Denair Unified at a pivot point
01/12/2014 6:31 PM
01/12/2014 6:33 PM
Denair Unified has called a special meeting of its board for Wednesday to consider a next step with its teachers. A formal bargaining session is slated for Thursday.
Trustees will meet for closed-door discussions on negotiations at 7 p.m. Wednesday in the superintendent’s conference room. The agenda says no action will be taken in closed session.
The next day, the Denair Unified Teachers Association and district negotiators will meet at 8:30 a.m. to formally go over the fact-finding report and its recommendations for the teachers’ 2013-14 contract. Both the board and DUTA have in public meetings committed to follow the report’s proposal, expected to include salary cuts to keep the district out of state receivership.
At the last board meeting, both sides expressed optimism that a deal can be struck after nearly a year of negotiations. If no agreement is reached, the board could impose salary cuts and teachers then could vote to strike. The district has a pool of substitute teachers to draw from should that happen.
After Thursday’s session, the report’s recommendations will be made public. The district’s last, best offer was an 11 percent cut, which at this point, halfway through the school year, would take 22 percent from paychecks. Signs in car windows at Denair schools this week said “4 percent x 3,” suggesting a multiyear solution.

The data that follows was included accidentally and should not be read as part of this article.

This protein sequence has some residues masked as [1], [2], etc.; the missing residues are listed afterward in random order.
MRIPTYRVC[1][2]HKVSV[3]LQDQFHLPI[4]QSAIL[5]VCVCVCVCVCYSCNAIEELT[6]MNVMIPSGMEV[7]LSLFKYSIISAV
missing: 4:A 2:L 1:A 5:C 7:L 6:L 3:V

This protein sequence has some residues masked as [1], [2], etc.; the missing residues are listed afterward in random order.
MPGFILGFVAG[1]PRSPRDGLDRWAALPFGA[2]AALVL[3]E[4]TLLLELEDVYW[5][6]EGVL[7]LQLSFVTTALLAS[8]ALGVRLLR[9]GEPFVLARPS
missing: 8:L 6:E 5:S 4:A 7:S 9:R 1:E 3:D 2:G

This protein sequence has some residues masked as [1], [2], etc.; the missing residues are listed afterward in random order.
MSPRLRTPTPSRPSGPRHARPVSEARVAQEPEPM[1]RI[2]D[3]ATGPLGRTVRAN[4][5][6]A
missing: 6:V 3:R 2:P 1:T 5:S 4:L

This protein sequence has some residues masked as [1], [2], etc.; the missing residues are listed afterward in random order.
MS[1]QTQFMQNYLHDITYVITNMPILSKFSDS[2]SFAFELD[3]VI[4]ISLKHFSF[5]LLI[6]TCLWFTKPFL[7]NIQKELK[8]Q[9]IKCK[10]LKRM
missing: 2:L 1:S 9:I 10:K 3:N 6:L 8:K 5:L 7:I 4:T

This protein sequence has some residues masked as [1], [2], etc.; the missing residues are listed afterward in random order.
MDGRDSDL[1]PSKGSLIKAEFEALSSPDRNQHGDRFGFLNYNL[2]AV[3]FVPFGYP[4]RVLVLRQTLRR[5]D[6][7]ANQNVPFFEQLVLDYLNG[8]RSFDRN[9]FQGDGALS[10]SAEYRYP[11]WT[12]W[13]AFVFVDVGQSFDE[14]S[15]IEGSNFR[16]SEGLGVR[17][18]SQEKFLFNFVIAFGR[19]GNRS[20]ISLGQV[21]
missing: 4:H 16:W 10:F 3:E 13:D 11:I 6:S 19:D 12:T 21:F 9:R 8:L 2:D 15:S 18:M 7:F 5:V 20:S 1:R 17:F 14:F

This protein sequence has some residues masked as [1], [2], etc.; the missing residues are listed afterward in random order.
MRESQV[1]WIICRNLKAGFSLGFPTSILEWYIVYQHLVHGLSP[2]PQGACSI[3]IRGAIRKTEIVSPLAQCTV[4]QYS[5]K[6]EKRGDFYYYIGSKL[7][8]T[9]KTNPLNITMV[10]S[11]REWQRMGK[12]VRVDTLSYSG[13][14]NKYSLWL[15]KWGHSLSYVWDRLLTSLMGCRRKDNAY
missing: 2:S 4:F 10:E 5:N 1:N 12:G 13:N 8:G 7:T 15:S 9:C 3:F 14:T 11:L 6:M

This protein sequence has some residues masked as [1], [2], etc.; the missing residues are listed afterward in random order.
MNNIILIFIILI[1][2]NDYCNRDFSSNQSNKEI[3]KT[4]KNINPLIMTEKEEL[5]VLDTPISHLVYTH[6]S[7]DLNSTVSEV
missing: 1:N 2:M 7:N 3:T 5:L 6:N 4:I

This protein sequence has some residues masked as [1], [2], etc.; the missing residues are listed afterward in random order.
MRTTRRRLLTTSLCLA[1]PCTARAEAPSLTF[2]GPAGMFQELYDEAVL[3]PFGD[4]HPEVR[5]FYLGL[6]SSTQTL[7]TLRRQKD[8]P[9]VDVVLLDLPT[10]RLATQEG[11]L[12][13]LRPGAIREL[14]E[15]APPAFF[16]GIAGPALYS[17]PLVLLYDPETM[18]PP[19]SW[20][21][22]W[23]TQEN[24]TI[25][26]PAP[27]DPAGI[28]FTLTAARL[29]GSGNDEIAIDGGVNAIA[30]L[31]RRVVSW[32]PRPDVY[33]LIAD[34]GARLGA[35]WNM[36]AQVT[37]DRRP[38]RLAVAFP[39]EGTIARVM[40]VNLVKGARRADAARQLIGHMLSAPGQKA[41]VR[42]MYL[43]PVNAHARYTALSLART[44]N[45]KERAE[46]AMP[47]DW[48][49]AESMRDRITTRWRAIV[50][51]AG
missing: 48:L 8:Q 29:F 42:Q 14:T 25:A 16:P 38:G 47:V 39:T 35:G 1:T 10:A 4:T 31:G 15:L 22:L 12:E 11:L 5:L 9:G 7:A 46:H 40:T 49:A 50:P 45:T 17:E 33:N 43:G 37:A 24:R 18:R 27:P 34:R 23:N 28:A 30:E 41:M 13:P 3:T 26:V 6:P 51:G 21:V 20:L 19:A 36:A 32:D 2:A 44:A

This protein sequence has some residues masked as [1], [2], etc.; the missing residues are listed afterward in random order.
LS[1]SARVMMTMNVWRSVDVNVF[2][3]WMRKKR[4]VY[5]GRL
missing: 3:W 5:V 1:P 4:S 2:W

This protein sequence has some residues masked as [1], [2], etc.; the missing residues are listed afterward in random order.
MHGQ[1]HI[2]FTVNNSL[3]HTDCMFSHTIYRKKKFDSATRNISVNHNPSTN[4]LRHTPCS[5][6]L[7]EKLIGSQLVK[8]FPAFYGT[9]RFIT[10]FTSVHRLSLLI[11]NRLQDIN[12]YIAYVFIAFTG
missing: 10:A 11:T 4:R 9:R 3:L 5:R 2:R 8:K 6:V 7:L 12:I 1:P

Without a current contract, teachers’ salaries this year reverted to 2007-08 levels plus automatic seniority and education raises accrued since. The district’s support staff accepted a 7.75 percent cut over the summer. Administrators took an 11 percent cut.
Even with contract concessions, the district needs to lay off eight teachers in February for 2014-15, its fiscal adviser warned trustees. Also unknown are potentially large reinstatement costs if the district loses court actions disputing layoffs for this school year.
Through the recession, Denair lost funding and students but failed to cut staff to match. It burned through reserves while classes shrank, borrowing from the Stanislaus County Office of Education to finish the year. Its budget predicts it will run out of money before year’s end for a second year, which would trigger a state takeover of the district.
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